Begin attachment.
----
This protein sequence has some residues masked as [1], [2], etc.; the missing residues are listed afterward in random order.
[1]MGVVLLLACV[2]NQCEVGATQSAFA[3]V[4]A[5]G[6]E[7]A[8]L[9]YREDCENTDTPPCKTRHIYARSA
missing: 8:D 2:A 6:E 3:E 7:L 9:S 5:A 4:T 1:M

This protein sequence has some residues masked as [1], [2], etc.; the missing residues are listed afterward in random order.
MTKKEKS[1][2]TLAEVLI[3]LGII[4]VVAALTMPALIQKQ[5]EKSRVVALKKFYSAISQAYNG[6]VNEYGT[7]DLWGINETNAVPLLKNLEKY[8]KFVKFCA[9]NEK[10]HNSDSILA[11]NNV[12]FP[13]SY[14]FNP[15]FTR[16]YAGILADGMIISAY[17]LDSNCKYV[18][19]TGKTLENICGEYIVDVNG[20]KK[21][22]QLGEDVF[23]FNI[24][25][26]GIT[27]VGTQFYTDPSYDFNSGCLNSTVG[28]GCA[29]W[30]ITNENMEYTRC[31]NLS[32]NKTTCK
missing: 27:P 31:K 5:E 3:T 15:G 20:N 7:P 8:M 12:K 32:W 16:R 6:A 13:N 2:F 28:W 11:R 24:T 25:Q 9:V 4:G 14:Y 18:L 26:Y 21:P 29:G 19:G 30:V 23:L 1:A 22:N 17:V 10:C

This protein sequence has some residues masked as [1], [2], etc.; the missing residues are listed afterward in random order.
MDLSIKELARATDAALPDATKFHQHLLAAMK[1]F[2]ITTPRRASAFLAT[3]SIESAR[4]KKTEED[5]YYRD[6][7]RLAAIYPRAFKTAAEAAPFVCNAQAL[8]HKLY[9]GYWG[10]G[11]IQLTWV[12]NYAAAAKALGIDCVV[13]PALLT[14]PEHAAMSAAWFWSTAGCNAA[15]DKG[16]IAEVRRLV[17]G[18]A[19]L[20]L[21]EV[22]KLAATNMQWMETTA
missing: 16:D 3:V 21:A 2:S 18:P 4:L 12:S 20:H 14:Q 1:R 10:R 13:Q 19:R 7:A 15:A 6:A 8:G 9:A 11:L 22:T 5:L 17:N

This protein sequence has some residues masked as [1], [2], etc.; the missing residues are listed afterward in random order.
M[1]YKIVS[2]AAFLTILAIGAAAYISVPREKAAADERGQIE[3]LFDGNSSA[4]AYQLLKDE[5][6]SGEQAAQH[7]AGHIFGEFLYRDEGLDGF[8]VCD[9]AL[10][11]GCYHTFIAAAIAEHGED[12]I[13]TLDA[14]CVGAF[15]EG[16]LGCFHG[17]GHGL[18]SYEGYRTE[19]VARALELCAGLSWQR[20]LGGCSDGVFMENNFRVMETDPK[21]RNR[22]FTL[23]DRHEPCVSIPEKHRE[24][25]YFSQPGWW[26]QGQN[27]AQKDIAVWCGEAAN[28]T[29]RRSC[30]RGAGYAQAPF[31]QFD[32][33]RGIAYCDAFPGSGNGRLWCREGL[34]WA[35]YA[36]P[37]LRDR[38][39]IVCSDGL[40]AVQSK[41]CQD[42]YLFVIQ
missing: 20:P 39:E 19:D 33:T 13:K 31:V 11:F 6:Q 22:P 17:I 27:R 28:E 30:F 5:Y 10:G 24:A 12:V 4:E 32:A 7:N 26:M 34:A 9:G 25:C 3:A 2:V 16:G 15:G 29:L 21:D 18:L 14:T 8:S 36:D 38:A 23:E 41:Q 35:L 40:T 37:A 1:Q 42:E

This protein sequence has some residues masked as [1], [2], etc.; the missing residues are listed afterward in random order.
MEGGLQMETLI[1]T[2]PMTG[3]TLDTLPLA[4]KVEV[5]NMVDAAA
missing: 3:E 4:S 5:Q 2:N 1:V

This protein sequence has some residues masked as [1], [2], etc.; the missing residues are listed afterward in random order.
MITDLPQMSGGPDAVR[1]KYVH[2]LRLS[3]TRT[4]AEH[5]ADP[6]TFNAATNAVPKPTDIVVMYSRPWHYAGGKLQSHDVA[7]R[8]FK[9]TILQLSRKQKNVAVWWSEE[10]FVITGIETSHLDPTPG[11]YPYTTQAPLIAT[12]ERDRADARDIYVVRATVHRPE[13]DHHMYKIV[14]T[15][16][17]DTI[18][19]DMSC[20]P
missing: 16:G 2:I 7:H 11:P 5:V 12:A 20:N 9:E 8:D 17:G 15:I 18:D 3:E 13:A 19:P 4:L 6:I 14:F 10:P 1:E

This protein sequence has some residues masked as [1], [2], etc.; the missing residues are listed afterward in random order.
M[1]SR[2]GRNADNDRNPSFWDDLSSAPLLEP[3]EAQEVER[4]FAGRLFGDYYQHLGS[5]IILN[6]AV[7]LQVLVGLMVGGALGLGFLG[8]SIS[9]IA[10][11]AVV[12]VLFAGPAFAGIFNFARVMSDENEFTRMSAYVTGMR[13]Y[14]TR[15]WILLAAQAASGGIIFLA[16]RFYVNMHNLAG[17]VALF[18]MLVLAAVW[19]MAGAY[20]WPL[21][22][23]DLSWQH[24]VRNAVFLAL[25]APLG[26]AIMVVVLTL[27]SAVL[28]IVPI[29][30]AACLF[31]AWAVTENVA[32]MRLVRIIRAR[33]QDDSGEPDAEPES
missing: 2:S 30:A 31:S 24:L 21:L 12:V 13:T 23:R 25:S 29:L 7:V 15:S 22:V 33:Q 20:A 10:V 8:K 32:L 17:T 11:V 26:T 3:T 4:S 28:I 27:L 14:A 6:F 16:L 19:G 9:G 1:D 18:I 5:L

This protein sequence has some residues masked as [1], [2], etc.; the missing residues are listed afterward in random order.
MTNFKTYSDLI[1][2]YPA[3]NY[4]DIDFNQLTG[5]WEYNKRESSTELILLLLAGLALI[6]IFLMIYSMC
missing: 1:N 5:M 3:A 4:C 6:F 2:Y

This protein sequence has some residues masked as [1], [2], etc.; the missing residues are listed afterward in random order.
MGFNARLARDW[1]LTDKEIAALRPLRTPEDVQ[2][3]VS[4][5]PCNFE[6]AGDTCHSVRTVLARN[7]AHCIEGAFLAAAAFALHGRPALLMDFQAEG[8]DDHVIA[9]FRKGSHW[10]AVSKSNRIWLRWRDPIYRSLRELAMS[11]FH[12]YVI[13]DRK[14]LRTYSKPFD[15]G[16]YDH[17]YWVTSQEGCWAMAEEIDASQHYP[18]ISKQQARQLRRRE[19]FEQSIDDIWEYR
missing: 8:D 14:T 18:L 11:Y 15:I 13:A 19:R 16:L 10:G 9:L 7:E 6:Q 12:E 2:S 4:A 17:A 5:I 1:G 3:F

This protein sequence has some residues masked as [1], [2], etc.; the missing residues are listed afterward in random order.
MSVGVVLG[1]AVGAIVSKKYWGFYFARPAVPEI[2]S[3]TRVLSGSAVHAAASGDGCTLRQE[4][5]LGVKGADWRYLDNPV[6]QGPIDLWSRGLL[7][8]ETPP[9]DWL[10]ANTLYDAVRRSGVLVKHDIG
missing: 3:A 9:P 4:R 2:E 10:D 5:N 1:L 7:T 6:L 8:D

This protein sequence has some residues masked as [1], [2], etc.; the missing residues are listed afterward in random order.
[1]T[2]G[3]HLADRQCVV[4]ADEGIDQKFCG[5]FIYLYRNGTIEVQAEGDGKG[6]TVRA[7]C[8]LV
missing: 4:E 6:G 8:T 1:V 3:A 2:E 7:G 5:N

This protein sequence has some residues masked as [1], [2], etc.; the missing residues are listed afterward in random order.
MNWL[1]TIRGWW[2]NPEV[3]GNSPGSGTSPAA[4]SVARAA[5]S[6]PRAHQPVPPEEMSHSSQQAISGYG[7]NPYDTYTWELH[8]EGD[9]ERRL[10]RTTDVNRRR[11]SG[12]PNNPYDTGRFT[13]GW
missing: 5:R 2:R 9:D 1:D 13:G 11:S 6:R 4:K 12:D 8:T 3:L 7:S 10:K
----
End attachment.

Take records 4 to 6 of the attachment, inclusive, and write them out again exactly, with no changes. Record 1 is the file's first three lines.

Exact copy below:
This protein sequence has some residues masked as [1], [2], etc.; the missing residues are listed afterward in random order.
M[1]YKIVS[2]AAFLTILAIGAAAYISVPREKAAADERGQIE[3]LFDGNSSA[4]AYQLLKDE[5][6]SGEQAAQH[7]AGHIFGEFLYRDEGLDGF[8]VCD[9]AL[10][11]GCYHTFIAAAIAEHGED[12]I[13]TLDA[14]CVGAF[15]EG[16]LGCFHG[17]GHGL[18]SYEGYRTE[19]VARALELCAGLSWQR[20]LGGCSDGVFMENNFRVMETDPK[21]RNR[22]FTL[23]DRHEPCVSIPEKHRE[24][25]YFSQPGWW[26]QGQN[27]AQKDIAVWCGEAAN[28]T[29]RRSC[30]RGAGYAQAPF[31]QFD[32][33]RGIAYCDAFPGSGNGRLWCREGL[34]WA[35]YA[36]P[37]LRDR[38][39]IVCSDGL[40]AVQSK[41]CQD[42]YLFVIQ
missing: 20:P 39:E 19:D 33:T 13:K 31:V 11:F 6:Q 22:P 17:I 27:R 28:E 30:F 5:Y 10:G 24:A 12:V 4:E 32:A 7:N 26:M 34:A 9:G 25:C 3:A 2:V 16:G 15:G 29:L 21:D 18:L 14:T 8:S 36:D 38:A 23:E 41:Q 35:L 40:T 37:A 1:Q 42:E

This protein sequence has some residues masked as [1], [2], etc.; the missing residues are listed afterward in random order.
MEGGLQMETLI[1]T[2]PMTG[3]TLDTLPLA[4]KVEV[5]NMVDAAA
missing: 3:E 4:S 5:Q 2:N 1:V

This protein sequence has some residues masked as [1], [2], etc.; the missing residues are listed afterward in random order.
MITDLPQMSGGPDAVR[1]KYVH[2]LRLS[3]TRT[4]AEH[5]ADP[6]TFNAATNAVPKPTDIVVMYSRPWHYAGGKLQSHDVA[7]R[8]FK[9]TILQLSRKQKNVAVWWSEE[10]FVITGIETSHLDPTPG[11]YPYTTQAPLIAT[12]ERDRADARDIYVVRATVHRPE[13]DHHMYKIV[14]T[15][16][17]DTI[18][19]DMSC[20]P
missing: 16:G 2:I 7:H 11:P 5:V 12:A 20:N 9:E 8:D 17:G 15:I 18:D 3:E 13:A 19:P 4:L 6:I 14:F 10:P 1:E